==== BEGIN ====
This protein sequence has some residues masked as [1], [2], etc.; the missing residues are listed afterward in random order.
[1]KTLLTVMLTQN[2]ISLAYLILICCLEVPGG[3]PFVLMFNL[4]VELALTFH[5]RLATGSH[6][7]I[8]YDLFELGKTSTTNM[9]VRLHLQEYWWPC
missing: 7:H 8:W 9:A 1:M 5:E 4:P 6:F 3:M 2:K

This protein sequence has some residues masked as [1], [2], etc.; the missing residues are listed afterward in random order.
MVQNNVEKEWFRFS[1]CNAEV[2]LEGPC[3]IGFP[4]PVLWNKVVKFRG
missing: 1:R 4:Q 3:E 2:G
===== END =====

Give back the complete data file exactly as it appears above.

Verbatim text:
This protein sequence has some residues masked as [1], [2], etc.; the missing residues are listed afterward in random order.
[1]KTLLTVMLTQN[2]ISLAYLILICCLEVPGG[3]PFVLMFNL[4]VELALTFH[5]RLATGSH[6][7]I[8]YDLFELGKTSTTNM[9]VRLHLQEYWWPC
missing: 7:H 8:W 9:A 1:M 5:E 4:P 6:F 3:M 2:K

This protein sequence has some residues masked as [1], [2], etc.; the missing residues are listed afterward in random order.
MVQNNVEKEWFRFS[1]CNAEV[2]LEGPC[3]IGFP[4]PVLWNKVVKFRG
missing: 1:R 4:Q 3:E 2:G